Behold! My latest creation for the Peeps Art competition, the PEEP-A-RAMA MACHINE!
A Mold-A-Rama machine for Peeps! For anyone who somehow reads my blog and is still not familiar with what a Mold-A-Rama machine is, here's one from somewhere in our travels, along with my re-imagined Peep version:
On this one year anniversary of Pandemic Life, things are beginning to creep toward some semblance of normal, and for us that includes the annual Peeps Art Show at the Racine Art Museum. Last year's event was canceled, which considering how much of our creative energy was squashed by anxiety and challenge, worked out for the best at our end.
But this year it's back! And we're in it! And I wasn't sure at first what to make, but then Milwaukee Magazine decided to do a piece on our Mold-A-Rama machine that we finally got working this past fall, and I realized a mini version would be interesting to have. Especially one that makes Peeps.
Before I get into details about how I put my entry together, I want to show off what my kids made this year.
Aden went with the "Peep's Gambit," and created a Peeps chess set out of clay. All the pieces fit inside the little box that is also the board. She went with clay instead of real Peeps because of the size restrictions. I think it's completely adorable.
Quinn's entry was a terrarium for a "Wild Peep in its Natural Habitat." It was pretty straight forward, but the one part we had to puzzle was the dirt. Quinn went with putting a few handfuls of dog food into a food processor, and it worked really well. I couldn't get a great photo, but trust me, it's really cute.
My project took the longest, so I'm glad I started it a few weeks early.
I decided in order to survive transport better, I should make my Peep-A-Rama machine out of something sturdier than just paper, so I cut up some masonite for the body of the machine. But I did not feel in the mood to dedicate a lot of real woodworking skills to this project, so it's held together with glue and duct tape. (I have to do so much stuff on my bench that needs to be correct and by the book, that it's incredibly fun for me to simply do whatever I feel like.) Then I spray painted it all light blue to match the Mold-A-Rama machines at our local zoo.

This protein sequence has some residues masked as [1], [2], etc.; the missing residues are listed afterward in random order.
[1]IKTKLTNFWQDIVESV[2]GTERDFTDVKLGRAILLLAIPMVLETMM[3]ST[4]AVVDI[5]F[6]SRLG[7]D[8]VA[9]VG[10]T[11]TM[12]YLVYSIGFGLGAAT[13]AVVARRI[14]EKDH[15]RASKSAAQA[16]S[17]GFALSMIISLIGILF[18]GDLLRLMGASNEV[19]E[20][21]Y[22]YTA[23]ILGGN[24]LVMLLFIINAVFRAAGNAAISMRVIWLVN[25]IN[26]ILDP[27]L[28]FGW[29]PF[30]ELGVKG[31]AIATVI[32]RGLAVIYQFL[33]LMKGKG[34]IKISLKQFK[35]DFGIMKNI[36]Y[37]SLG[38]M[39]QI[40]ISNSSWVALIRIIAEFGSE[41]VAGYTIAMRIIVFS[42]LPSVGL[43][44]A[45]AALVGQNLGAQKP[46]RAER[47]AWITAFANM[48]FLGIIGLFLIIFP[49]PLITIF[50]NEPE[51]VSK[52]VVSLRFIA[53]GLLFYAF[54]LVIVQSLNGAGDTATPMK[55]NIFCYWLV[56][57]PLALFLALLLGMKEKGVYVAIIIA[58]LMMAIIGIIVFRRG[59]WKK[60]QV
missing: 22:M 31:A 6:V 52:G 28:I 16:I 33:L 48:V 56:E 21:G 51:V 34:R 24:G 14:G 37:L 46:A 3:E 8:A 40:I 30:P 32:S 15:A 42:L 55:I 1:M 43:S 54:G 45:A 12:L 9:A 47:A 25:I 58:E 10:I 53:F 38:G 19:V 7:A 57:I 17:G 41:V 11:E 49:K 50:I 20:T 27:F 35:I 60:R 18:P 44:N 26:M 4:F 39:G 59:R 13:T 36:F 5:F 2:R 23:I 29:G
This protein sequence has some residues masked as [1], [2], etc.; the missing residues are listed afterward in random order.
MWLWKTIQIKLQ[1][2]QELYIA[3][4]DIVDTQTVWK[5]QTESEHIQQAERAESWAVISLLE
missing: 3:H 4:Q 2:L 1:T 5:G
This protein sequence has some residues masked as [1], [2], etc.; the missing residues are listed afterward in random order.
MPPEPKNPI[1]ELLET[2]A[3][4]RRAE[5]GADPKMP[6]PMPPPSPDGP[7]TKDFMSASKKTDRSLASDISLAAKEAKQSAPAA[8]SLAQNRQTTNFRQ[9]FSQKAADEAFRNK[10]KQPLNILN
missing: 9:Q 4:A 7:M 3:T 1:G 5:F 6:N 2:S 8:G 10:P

The rest of it is mostly paper. I can make anything out of paper. I got some nice sheets of poster board from the craft store and cut out all my letters for the display graphic, and a little window for the sample Peep. I simplified a lot of the design to accommodate the smaller scale and keep it clean, but I think I captured the essence of the Mold-A-Rama look. When the display graphic was finished, I covered it with a sheet of acetate.
The best part of the Peep display window is that there is a working light in it. My daughter donated a string of fairy lights she had lying around, and I bunched them together to fit in the top of the little Peep box. Then I ran the cord and the switch through a hole in the back of the machine. I like that when the batteries go, I can change them. (The worst part about the Peep display window is that I probably shouldn't have glued the Peep in so it's floating, but eh. I wanted it higher than it would be if it were sitting on the bottom of the box, and I like that you can see it clearly over the plastic dome this way. But all my kids sort of looked at it and laughed and said, "Why is it floating?" Artistic license, kids. Artistic license.)
Once the basic box was together and painted, and the wiring part all done, then it was just a lot of fun detail work.
This is probably a good place to mention that the whole machine was built around the plastic dome piece. I couldn't find anything exactly right, but I ordered some plastic candy dishes online that were close enough. I had to file down the lip along the base of the dish and polish it out as best I could.
The "mold" is just Model-Magic clay with paper around it. Most of the details are more layered poster board. The mechanical bits are wires my husband didn't need, and some odds and ends I had lying around my shop. I find it kind of hilarious that we have an actual Mold-A-Rama machine I could use for reference and make things accurate, but instead what I've pieced together is pure nonsense. Its whole job is to look cute, and it does, so it's fine.
The only bit of wasted effort was that I cut a real hole for the spot the figure would drop into, and it doesn't look any different from if I'd simply cut a rectangle out of paper. Maybe someone looking at it in real life will notice, but I doubt it.
I'm really pleased with how it came out! This is my first time entering this contest where I think I actually have a shot at winning a prize. Who knows? If you're interested in watching the awards ceremony on Wednesday, March 24th, or simply looking at the show online, you can do that at the RAM website. Regardless, I really enjoyed making something just for fun. And like a real Mold-A-Rama machine, I expect it will make people smile. Can't ask for more than that. (Plus the kids and I had a good time going out for a drive to deliver our entries, and the app we used to give us directions to the museum had a voice set to "boy band" which kept us laughing for much of the trip.)